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Re: [existlist] Ethnography

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  • Aija Veldre Beldavs
    ... the effect of post-colonialism is an issue in many post-Soviet countries today, including small indigenous groups in Russia. the terms of course are not
    Message 1 of 18 , Oct 1, 2005
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      On Sun, 25 Sep 2005, Exist List Moderator wrote:

      > Personally, I tire of the theories using catch phrases like
      > neo-colonialism, Anglo-liberalism, neo-liberalism, democratization
      > education, liberation pedagogy, and social-epistemic directive. Yes, I
      > get it... we all have to be confessional liberals, with a sufficient
      > amount of guilt for the fate of being born in a Western culture or more
      > specially, and much worse, the United States.

      the effect of post-colonialism is an issue in many post-Soviet countries
      today, including small indigenous groups in Russia. the terms of course
      are not neutral. they can't "explain" much of anything by themselves
      without exploring the vertical and horizontal particulars of each case.

      > My personal theory is that much of this new liberation pedagogical
      > chat, which actually dates to at least 1964 or 65, is merely Marx
      > repackaged with a new elite (the educators) trying to lead the
      > revolution.

      the countries under Soviet domination came up with a different kind of
      "revolution" than the classical French, Russian, or Chinese prototypes.
      instead of violent, bloody radical change of social structure leading to
      utopias, the singing and velvet types were nonviolent and demanded
      "normalcy" that is still being contested. the fifty years of "social
      revolution" were clearly seen as NOT normal, though there is some
      nostalgia for the security it gave. also the period of economic shock and
      adjustment to involuntary massive population shifts taking place still
      today is not seen as "normal."

      > In some way, this is the problem with current philosophers, too. They
      > are seldom part of the discourse in the United States. We have taken
      > the social sciences and philosophy away from the masses, for some
      > reason, in part because we love our 50-cent phrases and elitist
      > attitudes. "We can save the poor, uneducated, unorganized masses!" As
      > if we in the humanities have any leadership qualities, lately.

      yes, it is a dangerously unstable situation when there is no feedback
      among people and leaders, when the "ordinary people" don't feel their
      leadership accountable or acting in their behalf. leadership is needed,
      but even in a totalitarian or authoritarian system, the people can not be
      just ignored or pushed around indefinitely.

      > have to be so territorial is beyond me. It's funny how the wars in the
      > university mirror the same tendencies we criticize in world politics.
      > At the CSU where I am teaching, we are now fighting to have rhetoric
      > restored to its own "departmental" role.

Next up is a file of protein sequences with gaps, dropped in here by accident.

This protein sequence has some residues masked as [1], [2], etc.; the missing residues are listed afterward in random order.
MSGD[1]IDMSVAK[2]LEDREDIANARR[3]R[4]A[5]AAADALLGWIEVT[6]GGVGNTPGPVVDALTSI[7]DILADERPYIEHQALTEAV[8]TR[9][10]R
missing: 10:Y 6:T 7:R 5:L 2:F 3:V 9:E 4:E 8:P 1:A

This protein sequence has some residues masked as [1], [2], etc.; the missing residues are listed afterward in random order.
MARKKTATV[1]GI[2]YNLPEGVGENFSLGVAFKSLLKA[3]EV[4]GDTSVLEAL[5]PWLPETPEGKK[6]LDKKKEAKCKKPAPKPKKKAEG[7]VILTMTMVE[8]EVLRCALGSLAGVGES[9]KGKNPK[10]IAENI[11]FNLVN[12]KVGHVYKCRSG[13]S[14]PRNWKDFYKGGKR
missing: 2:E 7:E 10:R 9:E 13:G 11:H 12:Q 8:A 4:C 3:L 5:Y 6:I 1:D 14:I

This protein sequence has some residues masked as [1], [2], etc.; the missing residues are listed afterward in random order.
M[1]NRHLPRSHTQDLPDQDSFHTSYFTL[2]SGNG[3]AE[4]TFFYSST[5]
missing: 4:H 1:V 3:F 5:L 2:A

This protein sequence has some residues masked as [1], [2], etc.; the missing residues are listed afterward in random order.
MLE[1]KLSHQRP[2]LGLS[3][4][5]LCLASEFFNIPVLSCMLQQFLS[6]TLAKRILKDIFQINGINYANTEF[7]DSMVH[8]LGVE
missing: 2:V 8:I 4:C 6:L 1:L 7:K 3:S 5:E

good for you!:)
      one of the greatest benefits in being in a university setting is to be
      face to face with people all over the world and talking to them.

      > This is where we can have a quest for "authenticity" and "existential
      > identity" within a culture. At what point is giving cameras to
      > indigenous people interference?

      there aren't any significant numbers of groups totally isolated any more,
      and the ones that were recently as in the Amazon have had their land
      encroached on by loggers and such in any case. historically contact with
      isolated peoples can be deadly simply because such populations doesn't
      have the same level of immunity to disease the newcomers bring with them.
      aboriginal America was largely depopulated and conquered by diseases more
      than outright slaughter.

      > overtly political text. I'd rather my students have to critically think
      > about a fictional work and recognize the politics instead of being hit
      > over the head with liberalism. It's my theory that what they "discover"
      > on their own will be much more valuable and empowering.

      my own best teachers have all been great facilitators who have tried to
      develop the interest the student already has into a a deeper and broader
      understanding by their engaging with the classical and state of the art
      relevant texts of the field but drawing their own conclusions.

      > The funny thing is, I don't care if students become liberal,
      > conservative, or something funky and new. My job is to simply get them
      > to think. I view ethnography in much the same light. We can use other
      > cultures as mirrors to our own, and we can expose them to ours.
      > However, I'm not sure anyone "wins" in these cultural exchanges -- we
      > simply change what is "authentic" for the moment.

      in anthropology and folklore classes the student composition generally is
      international here. the students learn from each other's different
      perspectives and at best there is not only some balance of opposites, but
      some original syncretism.

      aija
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